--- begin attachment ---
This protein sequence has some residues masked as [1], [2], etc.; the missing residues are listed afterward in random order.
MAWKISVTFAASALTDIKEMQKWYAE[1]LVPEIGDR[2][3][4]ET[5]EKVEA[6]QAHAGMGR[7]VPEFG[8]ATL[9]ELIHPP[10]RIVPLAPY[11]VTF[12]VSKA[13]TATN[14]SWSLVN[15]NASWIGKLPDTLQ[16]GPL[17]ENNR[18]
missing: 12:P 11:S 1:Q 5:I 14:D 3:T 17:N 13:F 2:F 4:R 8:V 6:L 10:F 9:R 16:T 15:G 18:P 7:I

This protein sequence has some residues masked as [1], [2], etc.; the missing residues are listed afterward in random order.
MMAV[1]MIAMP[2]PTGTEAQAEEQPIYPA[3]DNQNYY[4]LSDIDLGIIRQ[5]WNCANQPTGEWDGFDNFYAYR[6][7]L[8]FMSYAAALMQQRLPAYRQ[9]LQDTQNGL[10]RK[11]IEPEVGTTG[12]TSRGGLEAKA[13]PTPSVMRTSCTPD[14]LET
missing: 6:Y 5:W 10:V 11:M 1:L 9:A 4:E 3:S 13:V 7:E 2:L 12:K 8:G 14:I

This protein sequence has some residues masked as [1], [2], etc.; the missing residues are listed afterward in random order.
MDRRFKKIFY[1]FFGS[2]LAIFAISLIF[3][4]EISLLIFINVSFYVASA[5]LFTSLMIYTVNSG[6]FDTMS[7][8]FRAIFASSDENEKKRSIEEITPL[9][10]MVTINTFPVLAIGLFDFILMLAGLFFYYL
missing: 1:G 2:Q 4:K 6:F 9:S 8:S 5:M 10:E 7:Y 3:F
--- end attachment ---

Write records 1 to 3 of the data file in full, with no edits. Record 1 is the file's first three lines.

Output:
This protein sequence has some residues masked as [1], [2], etc.; the missing residues are listed afterward in random order.
MAWKISVTFAASALTDIKEMQKWYAE[1]LVPEIGDR[2][3][4]ET[5]EKVEA[6]QAHAGMGR[7]VPEFG[8]ATL[9]ELIHPP[10]RIVPLAPY[11]VTF[12]VSKA[13]TATN[14]SWSLVN[15]NASWIGKLPDTLQ[16]GPL[17]ENNR[18]
missing: 12:P 11:S 1:Q 5:I 14:D 3:T 17:N 13:F 2:F 4:R 8:V 6:L 10:F 9:R 16:T 15:G 18:P 7:I

This protein sequence has some residues masked as [1], [2], etc.; the missing residues are listed afterward in random order.
MMAV[1]MIAMP[2]PTGTEAQAEEQPIYPA[3]DNQNYY[4]LSDIDLGIIRQ[5]WNCANQPTGEWDGFDNFYAYR[6][7]L[8]FMSYAAALMQQRLPAYRQ[9]LQDTQNGL[10]RK[11]IEPEVGTTG[12]TSRGGLEAKA[13]PTPSVMRTSCTPD[14]LET
missing: 6:Y 5:W 10:V 11:M 1:L 9:A 4:E 3:S 13:V 7:E 2:L 12:K 8:G 14:I

This protein sequence has some residues masked as [1], [2], etc.; the missing residues are listed afterward in random order.
MDRRFKKIFY[1]FFGS[2]LAIFAISLIF[3][4]EISLLIFINVSFYVASA[5]LFTSLMIYTVNSG[6]FDTMS[7][8]FRAIFASSDENEKKRSIEEITPL[9][10]MVTINTFPVLAIGLFDFILMLAGLFFYYL
missing: 1:G 2:Q 4:K 6:F 9:S 8:S 5:M 10:E 7:Y 3:F